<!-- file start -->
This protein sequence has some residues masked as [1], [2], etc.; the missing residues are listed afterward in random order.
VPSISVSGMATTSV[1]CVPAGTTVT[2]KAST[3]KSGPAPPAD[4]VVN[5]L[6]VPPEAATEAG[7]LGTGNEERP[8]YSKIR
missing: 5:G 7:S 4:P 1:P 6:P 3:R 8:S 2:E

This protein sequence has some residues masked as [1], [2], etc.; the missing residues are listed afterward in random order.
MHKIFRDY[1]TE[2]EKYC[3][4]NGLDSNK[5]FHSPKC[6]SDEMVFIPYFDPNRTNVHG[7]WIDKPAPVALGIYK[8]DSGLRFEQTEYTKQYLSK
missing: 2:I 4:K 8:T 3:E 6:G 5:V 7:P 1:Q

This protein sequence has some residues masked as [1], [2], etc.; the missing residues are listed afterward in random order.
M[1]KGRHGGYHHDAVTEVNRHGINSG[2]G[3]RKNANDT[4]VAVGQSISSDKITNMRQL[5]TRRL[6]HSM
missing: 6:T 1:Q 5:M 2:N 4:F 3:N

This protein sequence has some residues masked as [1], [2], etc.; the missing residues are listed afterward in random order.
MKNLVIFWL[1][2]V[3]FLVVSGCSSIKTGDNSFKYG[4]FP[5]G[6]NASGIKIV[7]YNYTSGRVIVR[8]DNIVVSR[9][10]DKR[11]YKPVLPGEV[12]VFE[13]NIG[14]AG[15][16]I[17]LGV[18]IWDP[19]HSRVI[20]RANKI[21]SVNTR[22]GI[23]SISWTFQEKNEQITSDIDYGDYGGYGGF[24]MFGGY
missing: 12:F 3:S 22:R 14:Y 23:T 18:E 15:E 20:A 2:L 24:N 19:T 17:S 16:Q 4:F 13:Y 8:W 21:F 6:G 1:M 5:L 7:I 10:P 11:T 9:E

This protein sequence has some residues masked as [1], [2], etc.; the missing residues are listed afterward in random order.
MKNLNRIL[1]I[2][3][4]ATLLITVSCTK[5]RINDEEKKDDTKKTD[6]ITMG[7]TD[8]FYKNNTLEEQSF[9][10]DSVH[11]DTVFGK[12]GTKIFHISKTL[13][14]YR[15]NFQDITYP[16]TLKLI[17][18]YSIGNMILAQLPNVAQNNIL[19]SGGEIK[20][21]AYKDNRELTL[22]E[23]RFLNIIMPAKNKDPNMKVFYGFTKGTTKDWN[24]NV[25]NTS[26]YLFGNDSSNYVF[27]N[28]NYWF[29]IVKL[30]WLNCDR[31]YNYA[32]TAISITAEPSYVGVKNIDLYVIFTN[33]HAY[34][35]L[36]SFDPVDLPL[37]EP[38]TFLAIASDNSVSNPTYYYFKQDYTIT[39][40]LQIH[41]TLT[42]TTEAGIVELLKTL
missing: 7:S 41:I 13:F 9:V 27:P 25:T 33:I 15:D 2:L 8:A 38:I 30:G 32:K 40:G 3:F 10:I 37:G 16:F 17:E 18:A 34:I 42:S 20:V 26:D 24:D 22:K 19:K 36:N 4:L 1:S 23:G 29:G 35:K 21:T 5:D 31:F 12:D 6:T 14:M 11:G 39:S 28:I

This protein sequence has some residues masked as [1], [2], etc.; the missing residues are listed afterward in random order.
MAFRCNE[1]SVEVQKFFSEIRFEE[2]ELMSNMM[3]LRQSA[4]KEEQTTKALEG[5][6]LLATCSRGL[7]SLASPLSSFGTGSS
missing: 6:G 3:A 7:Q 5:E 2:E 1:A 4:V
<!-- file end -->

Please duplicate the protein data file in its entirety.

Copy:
This protein sequence has some residues masked as [1], [2], etc.; the missing residues are listed afterward in random order.
VPSISVSGMATTSV[1]CVPAGTTVT[2]KAST[3]KSGPAPPAD[4]VVN[5]L[6]VPPEAATEAG[7]LGTGNEERP[8]YSKIR
missing: 5:G 7:S 4:P 1:P 6:P 3:R 8:S 2:E

This protein sequence has some residues masked as [1], [2], etc.; the missing residues are listed afterward in random order.
MHKIFRDY[1]TE[2]EKYC[3][4]NGLDSNK[5]FHSPKC[6]SDEMVFIPYFDPNRTNVHG[7]WIDKPAPVALGIYK[8]DSGLRFEQTEYTKQYLSK
missing: 2:I 4:K 8:T 3:E 6:G 5:V 7:P 1:Q

This protein sequence has some residues masked as [1], [2], etc.; the missing residues are listed afterward in random order.
M[1]KGRHGGYHHDAVTEVNRHGINSG[2]G[3]RKNANDT[4]VAVGQSISSDKITNMRQL[5]TRRL[6]HSM
missing: 6:T 1:Q 5:M 2:N 4:F 3:N

This protein sequence has some residues masked as [1], [2], etc.; the missing residues are listed afterward in random order.
MKNLVIFWL[1][2]V[3]FLVVSGCSSIKTGDNSFKYG[4]FP[5]G[6]NASGIKIV[7]YNYTSGRVIVR[8]DNIVVSR[9][10]DKR[11]YKPVLPGEV[12]VFE[13]NIG[14]AG[15][16]I[17]LGV[18]IWDP[19]HSRVI[20]RANKI[21]SVNTR[22]GI[23]SISWTFQEKNEQITSDIDYGDYGGYGGF[24]MFGGY
missing: 12:F 3:S 22:R 14:Y 23:T 18:E 15:E 20:A 2:L 24:N 19:T 17:S 16:Q 4:F 13:Y 8:W 21:F 6:G 1:M 5:L 7:I 10:P 11:T 9:E

This protein sequence has some residues masked as [1], [2], etc.; the missing residues are listed afterward in random order.
MKNLNRIL[1]I[2][3][4]ATLLITVSCTK[5]RINDEEKKDDTKKTD[6]ITMG[7]TD[8]FYKNNTLEEQSF[9][10]DSVH[11]DTVFGK[12]GTKIFHISKTL[13][14]YR[15]NFQDITYP[16]TLKLI[17][18]YSIGNMILAQLPNVAQNNIL[19]SGGEIK[20][21]AYKDNRELTL[22]E[23]RFLNIIMPAKNKDPNMKVFYGFTKGTTKDWN[24]NV[25]NTS[26]YLFGNDSSNYVF[27]N[28]NYWF[29]IVKL[30]WLNCDR[31]YNYA[32]TAISITAEPSYVGVKNIDLYVIFTN[33]HAY[34][35]L[36]SFDPVDLPL[37]EP[38]TFLAIASDNSVSNPTYYYFKQDYTIT[39][40]LQIH[41]TLT[42]TTEAGIVELLKTL
missing: 7:S 41:I 13:F 9:V 27:P 25:T 33:I 15:D 2:L 8:A 38:I 30:G 32:K 40:G 3:F 10:I 37:G 16:F 17:E 18:A 34:I 42:S 20:V 26:D 24:D 22:K 19:K 36:N 4:L 1:S 23:G 29:G 35:K 21:T 5:D 31:F 12:D 6:T 14:M 11:G 39:S 28:I

This protein sequence has some residues masked as [1], [2], etc.; the missing residues are listed afterward in random order.
MAFRCNE[1]SVEVQKFFSEIRFEE[2]ELMSNMM[3]LRQSA[4]KEEQTTKALEG[5][6]LLATCSRGL[7]SLASPLSSFGTGSS
missing: 6:G 3:A 7:Q 5:E 2:E 1:A 4:V